For these pants I needed some 1.5 meters of premium wool twill suiting that was purchased from Fabworks online store. Pattern used here was from Burda 2021/04 magazine, it is pattern #118, I cut it in size 38 but had to reduce it quite a bit. Other notions were: 20 cm invisible zipper, a bit of interfacing, few meters of pink bias tape, and black thread. These pants cost me just 15 Eur – that is why I had bought that black fabric in the first place! They were made in December, 2021.
Even though it was not a super enjoyable project, even though I was annoyed by how many adjustments were needed and how much patterns pieces were not matching each other, I am absolutely happy with my new pants! The fact that they were made to fit with 8.5 cm heels might be a bit of a limiting factor to wear them often as I do not own warm winter shoes with such a high heel (they’d be meant to get to the office where I would change to pumps). Well, I can always purchase one more pair of shoes, right? I’m saving so much by sewing all these clothes for myself! 😀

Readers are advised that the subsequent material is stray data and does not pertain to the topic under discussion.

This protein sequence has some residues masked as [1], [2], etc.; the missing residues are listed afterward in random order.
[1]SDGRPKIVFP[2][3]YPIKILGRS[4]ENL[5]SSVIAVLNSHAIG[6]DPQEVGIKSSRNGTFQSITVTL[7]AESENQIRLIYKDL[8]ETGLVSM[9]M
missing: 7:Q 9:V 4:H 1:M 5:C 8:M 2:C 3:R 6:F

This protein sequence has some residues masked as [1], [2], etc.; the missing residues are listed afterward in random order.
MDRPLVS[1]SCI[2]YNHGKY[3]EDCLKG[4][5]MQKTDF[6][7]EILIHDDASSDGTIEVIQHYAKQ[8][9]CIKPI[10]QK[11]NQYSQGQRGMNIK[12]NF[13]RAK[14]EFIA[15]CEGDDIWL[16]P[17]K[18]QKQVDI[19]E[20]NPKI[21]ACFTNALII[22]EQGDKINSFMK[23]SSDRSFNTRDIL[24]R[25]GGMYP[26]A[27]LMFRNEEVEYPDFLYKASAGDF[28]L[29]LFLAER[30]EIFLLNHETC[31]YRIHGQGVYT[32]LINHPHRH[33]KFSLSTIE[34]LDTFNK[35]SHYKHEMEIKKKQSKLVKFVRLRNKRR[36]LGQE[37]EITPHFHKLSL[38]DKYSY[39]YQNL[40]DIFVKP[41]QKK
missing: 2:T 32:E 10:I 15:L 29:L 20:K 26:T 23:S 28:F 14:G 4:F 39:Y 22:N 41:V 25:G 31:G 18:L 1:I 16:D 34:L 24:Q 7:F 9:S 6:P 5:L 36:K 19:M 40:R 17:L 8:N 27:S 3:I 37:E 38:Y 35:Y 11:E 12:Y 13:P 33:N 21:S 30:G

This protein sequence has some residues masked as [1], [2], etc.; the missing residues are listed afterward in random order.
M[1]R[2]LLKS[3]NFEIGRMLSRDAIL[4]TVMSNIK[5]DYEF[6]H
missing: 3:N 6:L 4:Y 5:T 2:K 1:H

Am sure, these pants will be worn with huge delight. Retrospectively, I probably should have made more pants or pants and a blazer out of this fabric instead of going places with the dress and ginkgo top. This fabric is true and ultimate suiting, it is not really meant for dresses. Even though I like my Festive Christmas dress, fabric choice for it now appears questionable. But hey, that’s what the learning journey entails! Love my new pants! Will have to make more pants in the future, for lower heels too. As I wrote in my recent post on why you should start sewing – any type of choice or extravagance is possible when you sew for yourself!
Thanks for checking out this post and make sure to come back for more!